Google Ads or Bing Ads? For most advertisers, it’s a no-brainer - Google gets a lot more traffic, so it makes sense to reach out to consumers on Google as opposed to Bing.
What many advertisers don’t realize is that while Google is undoubtedly the frontrunner in the search engine market, Bing is catching up quickly. Yes, Google might process an average of over 40,000 search queries every second, but Bing’s share of the search market has been growing consistently (six years in a row!), and they now reach nearly half of the population in America. Here’s where it gets interesting: out of the 142 million+ unique searchers that Bing brings to the table, 66 million of those searchers exclusively use Bing, and you won’t find them on Google.
The bottom line? Bing is fast becoming a force to reckon with, and you’d be leaving money on the table if you refuse to even consider this platform. In this guide, we walk you through the differences between Bing ads and Google ads, and evaluate the pros and cons of each option.
Differences between Bing ads and Google ads
In this section, we explore how do Bing ads and Google ads measure up in different areas, including ad networks, search volumes, audience demographics, advertising costs and budgets, and targeting. Read on to find out more!
First up, Google comprises of two ad networks: the search network, and the display network. With the former, Google serves up text ads on its search engine results pages (SERPs). With the latter, they serve display ads on the millions of websites that are registered on the Google Display Network (GDN).
Bing, on the other hand, comprises of three ad networks (Bing, Yahoo, and AOL), and when you run Bing ads, your ads are shown across all three networks. This means you can set up a single campaign or ad, and have this be seen by searchers across all Bing, Yahoo, and AOL owned and operated sites (plus partner sites).
While Google has dominated the search engine market, Bing is an up-and-coming platform that’s increasingly reaching out to more consumers.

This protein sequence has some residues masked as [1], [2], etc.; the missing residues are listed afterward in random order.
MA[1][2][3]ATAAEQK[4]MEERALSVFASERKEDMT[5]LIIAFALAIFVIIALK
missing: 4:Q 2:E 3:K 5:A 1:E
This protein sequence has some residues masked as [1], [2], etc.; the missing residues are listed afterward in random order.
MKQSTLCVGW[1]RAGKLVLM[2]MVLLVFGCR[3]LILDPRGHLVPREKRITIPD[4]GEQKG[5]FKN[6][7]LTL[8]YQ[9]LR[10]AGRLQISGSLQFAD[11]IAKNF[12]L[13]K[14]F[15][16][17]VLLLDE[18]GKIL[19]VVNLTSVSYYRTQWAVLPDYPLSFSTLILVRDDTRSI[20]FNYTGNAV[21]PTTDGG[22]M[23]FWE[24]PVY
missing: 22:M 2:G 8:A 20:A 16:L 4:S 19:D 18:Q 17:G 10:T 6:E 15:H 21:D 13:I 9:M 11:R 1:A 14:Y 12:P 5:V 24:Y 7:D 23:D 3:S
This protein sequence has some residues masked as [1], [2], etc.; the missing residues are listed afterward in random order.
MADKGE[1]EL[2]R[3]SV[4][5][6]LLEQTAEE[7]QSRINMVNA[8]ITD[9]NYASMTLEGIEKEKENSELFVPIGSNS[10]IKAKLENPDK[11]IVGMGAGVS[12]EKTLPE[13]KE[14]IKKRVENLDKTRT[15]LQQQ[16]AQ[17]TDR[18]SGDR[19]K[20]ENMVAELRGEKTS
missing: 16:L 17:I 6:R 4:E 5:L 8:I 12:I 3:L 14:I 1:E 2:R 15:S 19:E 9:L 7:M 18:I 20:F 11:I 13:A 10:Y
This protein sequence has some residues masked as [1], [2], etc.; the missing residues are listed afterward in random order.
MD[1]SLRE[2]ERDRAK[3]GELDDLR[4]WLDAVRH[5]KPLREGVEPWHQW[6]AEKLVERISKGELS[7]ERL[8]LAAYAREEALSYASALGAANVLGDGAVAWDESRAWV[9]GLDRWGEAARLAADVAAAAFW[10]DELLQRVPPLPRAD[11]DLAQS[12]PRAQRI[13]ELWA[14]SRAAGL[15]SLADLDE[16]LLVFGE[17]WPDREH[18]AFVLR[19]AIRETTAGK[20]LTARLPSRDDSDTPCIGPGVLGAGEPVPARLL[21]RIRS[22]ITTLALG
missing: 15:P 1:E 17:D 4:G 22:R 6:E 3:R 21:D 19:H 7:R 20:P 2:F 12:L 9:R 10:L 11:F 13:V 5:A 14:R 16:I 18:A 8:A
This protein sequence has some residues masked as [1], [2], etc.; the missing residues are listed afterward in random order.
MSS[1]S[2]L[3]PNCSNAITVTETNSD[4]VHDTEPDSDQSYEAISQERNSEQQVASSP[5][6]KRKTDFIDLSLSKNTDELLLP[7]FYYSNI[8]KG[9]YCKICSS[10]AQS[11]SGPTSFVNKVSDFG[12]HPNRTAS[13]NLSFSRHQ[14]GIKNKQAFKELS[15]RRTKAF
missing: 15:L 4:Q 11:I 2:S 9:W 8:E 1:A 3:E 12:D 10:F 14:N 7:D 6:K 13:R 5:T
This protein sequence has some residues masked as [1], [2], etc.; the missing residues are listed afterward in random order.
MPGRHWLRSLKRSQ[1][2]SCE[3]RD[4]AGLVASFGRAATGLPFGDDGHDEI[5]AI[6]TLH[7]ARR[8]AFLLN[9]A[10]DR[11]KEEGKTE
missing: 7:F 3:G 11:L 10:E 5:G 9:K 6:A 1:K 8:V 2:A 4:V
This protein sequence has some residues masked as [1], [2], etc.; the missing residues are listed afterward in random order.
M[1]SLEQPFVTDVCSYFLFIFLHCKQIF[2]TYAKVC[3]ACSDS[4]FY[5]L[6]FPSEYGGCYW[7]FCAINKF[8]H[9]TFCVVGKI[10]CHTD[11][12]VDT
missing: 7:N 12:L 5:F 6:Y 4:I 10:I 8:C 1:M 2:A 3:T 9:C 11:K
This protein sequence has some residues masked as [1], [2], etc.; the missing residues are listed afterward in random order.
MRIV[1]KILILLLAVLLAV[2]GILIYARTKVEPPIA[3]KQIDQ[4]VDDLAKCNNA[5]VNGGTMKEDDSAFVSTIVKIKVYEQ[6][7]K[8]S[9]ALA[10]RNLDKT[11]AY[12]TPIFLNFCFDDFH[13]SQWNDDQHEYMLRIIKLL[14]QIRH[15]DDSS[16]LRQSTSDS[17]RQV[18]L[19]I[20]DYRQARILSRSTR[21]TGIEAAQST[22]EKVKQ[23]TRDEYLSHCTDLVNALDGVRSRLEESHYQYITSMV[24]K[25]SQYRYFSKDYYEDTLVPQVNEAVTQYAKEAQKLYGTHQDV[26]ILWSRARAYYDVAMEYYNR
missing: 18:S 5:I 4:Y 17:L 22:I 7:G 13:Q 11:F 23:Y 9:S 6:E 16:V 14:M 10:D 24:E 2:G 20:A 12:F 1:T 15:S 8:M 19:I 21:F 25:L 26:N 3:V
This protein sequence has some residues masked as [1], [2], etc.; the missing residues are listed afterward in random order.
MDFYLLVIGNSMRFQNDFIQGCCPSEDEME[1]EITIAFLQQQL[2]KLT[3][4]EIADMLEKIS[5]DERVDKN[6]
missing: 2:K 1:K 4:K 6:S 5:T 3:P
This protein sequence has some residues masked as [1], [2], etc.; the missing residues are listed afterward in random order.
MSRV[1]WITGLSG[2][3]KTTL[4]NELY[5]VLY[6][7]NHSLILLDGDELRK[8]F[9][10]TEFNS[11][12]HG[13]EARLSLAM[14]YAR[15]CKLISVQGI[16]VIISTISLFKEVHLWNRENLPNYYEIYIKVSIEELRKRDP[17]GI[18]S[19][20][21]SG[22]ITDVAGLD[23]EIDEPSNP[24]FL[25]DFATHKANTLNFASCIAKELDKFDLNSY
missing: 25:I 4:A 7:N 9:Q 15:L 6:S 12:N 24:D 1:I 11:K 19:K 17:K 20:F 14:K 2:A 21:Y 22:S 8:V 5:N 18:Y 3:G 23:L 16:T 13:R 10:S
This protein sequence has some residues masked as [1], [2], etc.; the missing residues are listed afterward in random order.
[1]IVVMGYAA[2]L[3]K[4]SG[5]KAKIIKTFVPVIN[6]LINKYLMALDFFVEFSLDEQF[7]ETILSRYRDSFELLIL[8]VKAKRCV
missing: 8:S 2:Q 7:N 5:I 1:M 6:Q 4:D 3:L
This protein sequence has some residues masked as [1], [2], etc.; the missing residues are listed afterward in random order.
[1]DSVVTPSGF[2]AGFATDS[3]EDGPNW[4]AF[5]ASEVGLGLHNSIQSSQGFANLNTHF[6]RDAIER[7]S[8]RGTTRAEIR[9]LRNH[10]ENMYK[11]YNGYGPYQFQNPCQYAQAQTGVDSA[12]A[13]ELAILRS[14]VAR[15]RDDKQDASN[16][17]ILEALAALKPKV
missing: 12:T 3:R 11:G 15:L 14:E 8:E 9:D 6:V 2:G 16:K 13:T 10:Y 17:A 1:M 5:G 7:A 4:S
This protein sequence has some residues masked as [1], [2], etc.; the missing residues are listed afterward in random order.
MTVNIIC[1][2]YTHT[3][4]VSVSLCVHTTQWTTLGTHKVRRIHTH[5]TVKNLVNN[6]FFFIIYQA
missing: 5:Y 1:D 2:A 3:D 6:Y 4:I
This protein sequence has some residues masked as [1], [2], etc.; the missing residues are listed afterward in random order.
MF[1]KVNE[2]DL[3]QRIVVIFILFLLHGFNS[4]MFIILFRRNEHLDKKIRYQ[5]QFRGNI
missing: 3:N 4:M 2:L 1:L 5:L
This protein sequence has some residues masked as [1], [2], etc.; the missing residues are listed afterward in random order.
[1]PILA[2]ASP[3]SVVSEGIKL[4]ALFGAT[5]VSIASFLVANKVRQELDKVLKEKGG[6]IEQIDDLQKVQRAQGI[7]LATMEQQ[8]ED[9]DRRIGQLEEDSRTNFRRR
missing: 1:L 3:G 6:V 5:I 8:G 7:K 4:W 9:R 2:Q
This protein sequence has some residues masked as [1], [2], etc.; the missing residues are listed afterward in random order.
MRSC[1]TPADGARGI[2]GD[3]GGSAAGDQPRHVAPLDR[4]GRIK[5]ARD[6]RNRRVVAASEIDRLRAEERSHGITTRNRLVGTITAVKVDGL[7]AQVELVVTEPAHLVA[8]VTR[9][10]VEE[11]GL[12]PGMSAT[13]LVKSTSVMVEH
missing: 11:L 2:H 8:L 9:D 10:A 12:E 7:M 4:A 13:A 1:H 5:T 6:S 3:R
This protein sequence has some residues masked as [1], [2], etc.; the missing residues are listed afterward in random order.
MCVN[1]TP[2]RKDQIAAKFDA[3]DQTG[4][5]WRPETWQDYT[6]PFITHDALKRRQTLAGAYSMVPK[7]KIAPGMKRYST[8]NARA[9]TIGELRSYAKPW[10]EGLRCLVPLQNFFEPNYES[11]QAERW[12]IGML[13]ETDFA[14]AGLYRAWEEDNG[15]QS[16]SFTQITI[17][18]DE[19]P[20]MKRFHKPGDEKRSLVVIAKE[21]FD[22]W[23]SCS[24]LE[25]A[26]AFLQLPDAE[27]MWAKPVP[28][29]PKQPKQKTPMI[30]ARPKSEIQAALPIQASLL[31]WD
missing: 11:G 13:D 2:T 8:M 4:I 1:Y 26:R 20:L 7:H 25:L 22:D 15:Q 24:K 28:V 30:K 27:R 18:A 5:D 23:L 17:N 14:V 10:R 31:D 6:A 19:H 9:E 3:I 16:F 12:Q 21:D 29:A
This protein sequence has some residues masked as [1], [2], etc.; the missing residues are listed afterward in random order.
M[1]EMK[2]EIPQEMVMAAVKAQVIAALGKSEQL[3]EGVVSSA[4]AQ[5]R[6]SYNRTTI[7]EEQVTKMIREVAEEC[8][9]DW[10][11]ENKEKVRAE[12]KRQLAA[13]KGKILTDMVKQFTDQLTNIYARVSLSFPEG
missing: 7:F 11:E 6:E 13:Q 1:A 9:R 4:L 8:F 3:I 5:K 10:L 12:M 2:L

As of now, Bing reaches almost 50% of users in the US, and they also have 34% of the desktop search engine market share worldwide. All in all, the Bing network processes 5.4 billion searches every month, and 142 million unique searchers use the Bing Network. Bing Ads also reach 63 million searchers that aren’t reached with Google AdWords.
That said, Google holds the vast majority of the search engine market share, and when it comes to sheer volume, Bing still can’t hold a candle to Google. Bearing this in mind, advertising on Google will almost always results in more clicks and conversion volume than advertising on Bing.
Generally speaking, Bing users tend to be older and more educated. More specifically, almost 40% of the Bing Network ranges from 35 to 54 years old, and nearly three-quarters of Bing users are over the age of 35:
That’s not all - Bing users also enjoy high purchasing power. Approximately one-third of the Bing Network has a household income of over $100,000, and almost half of the Network has a household income of $75,000 or more. The Bing Network audience also spends 32% more when shopping from their desktop computers, as compared to average internet searchers.
Last but not least, men and women are equally represented on Bing (we’re talking about an even 50-50 split), and over a third of Bing’s audience graduated with a Bachelor’s Degree. On top of that, 17% of Bing’s audience have some sort of postgraduate degree.
What about Google users? Because Google is used by such a diverse crowd, there aren’t any published stats that talk about the demographics of these users. That said, we do know that Google users tend to skew younger as compared to Bing users. Bearing this in mind, we’d extrapolate that the average Google user has a lower income and lives in a smaller household as compared to the average Bing user.